WASHINGTON – Gov. Jay Inslee and Sen. Patty Murray are exploring options to breach the lower Snake River dams and replace the benefits they provide, Inslee told a virtual gathering of Washington environmentalists Thursday.
Northwest tribes and conservation groups have ramped up efforts in recent months to have earthen berms removed from the four dams between Lewiston and the Tri-Cities in an effort to restore dwindling salmon runs, but the dams provide benefits to the region in the form of hydropower, barge transportation and irrigation.
In a virtual fundraiser organized by Washington Conservation Voters, the governor said he and Murray, his fellow Washington Democrat, are working on “a rigorous, robust and fast assessment of how to replace those services if we breach those dams.”
“The next step is for us to define how to replace the services of the Snake River dams if they are breached,” Inslee said. “We know that they are a salmon impediment, we know that the salmon are on the verge of extinction, and we also know that they do provide services upon which a lot of folks and our economy depends.”
The governor emphasized that the dams aren’t the only factor contributing to declining salmon runs, linking the problem with climate change and ocean acidification, which he called “the evil twin of global warming.”
Inslee offered no details, but the approach he outlined seems similar to that taken by Rep. Mike Simpson, an Idaho Republican who turned up the heat on the region’s long-simmering “salmon wars” when he unveiled a proposal in February to breach the dams and invest $33.5 billion to replace their benefits and reshape the economies of Lewiston and the Tri-Cities.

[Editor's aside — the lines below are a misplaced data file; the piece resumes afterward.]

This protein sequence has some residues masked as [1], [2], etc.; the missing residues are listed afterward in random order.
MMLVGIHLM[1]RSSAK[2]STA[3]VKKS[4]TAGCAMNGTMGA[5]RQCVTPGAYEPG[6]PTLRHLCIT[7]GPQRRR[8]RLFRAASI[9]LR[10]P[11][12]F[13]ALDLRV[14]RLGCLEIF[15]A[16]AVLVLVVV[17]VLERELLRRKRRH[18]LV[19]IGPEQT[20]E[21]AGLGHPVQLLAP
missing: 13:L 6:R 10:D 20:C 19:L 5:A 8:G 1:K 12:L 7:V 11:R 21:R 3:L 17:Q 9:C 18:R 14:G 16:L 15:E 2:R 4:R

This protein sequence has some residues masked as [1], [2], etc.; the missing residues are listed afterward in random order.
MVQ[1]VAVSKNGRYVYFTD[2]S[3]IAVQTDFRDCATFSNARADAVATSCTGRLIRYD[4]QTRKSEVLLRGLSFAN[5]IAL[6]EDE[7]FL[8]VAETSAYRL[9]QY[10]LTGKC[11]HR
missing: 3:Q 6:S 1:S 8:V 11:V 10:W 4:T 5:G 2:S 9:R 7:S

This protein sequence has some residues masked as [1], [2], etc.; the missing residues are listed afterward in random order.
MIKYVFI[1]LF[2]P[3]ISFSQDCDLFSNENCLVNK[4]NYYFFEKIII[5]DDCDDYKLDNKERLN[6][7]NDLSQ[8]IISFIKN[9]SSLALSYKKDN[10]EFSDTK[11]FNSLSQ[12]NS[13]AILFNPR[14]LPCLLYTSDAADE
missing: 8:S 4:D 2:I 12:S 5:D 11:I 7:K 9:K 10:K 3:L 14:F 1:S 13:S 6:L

Simpson sought to include his proposal in the infrastructure package the Senate approved in August, but that effort fell flat amid strong opposition from his fellow Northwest Republicans and a lukewarm reception from most of the region’s Democrats, including Inslee and Murray.
Speaking with Washington Conservation Voters CEO Alyssa Macy alongside Shannon Wheeler, vice chairman of the Nez Perce Tribal Council and a prominent backer of Simpson’s plan, Inslee said the “main reason” for opposition to breaching the dams is “fear that all these services will all be disappeared, and nothing will replace them.”
“We ought to come up with a way of how to replace that relatively carbon-free electricity,” he said, as well as the irrigation and transportation the dams provide. “So I’m really happy to report that Sen. Murray and I are working on a process to do that.”
Simpson released his proposal after years of meetings with stakeholders throughout the Columbia Basin, but most of that work took place behind the scenes, and his recommendation to breach the dams was met with fierce opposition once he made it public.
Inslee signaled that he and Murray will gather input in the open. He added that a contractor will help lead the effort and produce a report by next summer.
“I’m not announcing a breaching decision today,” Inslee said, adding that Murray “will make some announcements in the next couple of weeks” about the next step in the process.
“I don’t want to prejudge that next step,” Inslee said, “but I do know what this state and country needs: We need an answer to those questions.”